- hoping that European governments will help Arab countries to create the resources needed for the participation of immigrant workers and their families in Arab culture and religious life [guest workers should not have to assimilate, but remain Arab];
- asking the European press to show a sense of responsibility so that they may inform public opinion objectively and more fully about the problems of the Arab world [a call for pro-Arab propaganda];
- recognizing the important role which Friendship groups and Tourism can play in improving mutual understanding;
calls on the governments of the Nine to approach the cultural aspect of the Euro-Arab dialogue in a constructive spirit and to give a higher priority to the popularisation of Arab culture in Europe,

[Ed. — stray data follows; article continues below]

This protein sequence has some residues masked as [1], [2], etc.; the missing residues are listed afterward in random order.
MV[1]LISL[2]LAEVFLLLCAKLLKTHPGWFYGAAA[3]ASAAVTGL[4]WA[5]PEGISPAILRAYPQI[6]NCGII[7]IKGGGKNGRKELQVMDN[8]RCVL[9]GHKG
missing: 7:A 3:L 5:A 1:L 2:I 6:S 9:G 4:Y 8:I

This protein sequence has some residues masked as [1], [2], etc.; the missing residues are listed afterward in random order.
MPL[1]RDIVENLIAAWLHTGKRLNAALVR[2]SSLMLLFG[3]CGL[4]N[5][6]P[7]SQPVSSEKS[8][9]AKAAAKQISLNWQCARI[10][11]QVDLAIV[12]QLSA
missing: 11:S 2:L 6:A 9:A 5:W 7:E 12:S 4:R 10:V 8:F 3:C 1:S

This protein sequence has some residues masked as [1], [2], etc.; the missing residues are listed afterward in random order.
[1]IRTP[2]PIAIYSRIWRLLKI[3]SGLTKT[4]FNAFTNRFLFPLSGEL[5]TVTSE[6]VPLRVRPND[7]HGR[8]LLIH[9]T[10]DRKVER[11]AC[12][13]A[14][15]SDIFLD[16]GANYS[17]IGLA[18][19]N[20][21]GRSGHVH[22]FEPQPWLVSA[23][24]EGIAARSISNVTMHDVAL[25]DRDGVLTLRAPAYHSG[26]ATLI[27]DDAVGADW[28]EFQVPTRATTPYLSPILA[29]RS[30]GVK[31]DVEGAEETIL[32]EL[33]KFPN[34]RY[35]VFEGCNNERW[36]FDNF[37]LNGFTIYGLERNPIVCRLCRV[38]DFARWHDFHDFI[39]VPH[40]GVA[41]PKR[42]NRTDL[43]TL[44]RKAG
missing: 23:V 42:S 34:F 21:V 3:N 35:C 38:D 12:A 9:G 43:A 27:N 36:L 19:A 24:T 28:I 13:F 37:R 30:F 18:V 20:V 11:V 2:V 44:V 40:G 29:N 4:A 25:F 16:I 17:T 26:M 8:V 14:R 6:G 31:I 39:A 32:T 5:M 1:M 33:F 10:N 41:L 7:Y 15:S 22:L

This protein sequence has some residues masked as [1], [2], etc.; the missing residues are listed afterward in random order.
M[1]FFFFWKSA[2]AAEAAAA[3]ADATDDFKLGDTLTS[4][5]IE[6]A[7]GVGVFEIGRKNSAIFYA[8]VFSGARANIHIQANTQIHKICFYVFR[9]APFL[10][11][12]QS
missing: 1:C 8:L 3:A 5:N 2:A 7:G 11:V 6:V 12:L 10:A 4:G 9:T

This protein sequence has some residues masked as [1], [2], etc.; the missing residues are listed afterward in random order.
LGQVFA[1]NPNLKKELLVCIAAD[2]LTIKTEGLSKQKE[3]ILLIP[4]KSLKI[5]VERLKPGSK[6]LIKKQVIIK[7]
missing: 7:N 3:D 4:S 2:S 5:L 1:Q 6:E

calls on Arab governments to recognize the political effects of active co-operation with Europe,
invites national groups of the association to increase the efforts necessary in every country to bring about the objective proposed at Damascus and today at Strasbourg and ask them to inform the Secretariat of the results achieved.
Considering the harmful effect of the political situation on Palestinian development,
- condemns—while recognizing Israel’s right to existence—the Zionist intention of replacing Arab by Jewish culture on Palestinian soil, in order to deprive the Palestinian people of its national identity [Europe has to become multicultural, but Arab countries must stay Arab!];
- considering that in carrying out excavations within the holy places of Islam in occupied Jerusalem, Israel has committed a violation of international law despite the warnings of UNESCO;
- considering that these excavations can only bring about the inevitable destruction of evidence of Arab culture and history;
- regrets that UNESCO’s decision not to admit Israel into its European Regional Group has sometimes been exploited with great lack of objectivity.
3. Final Resolution of the Economic Committee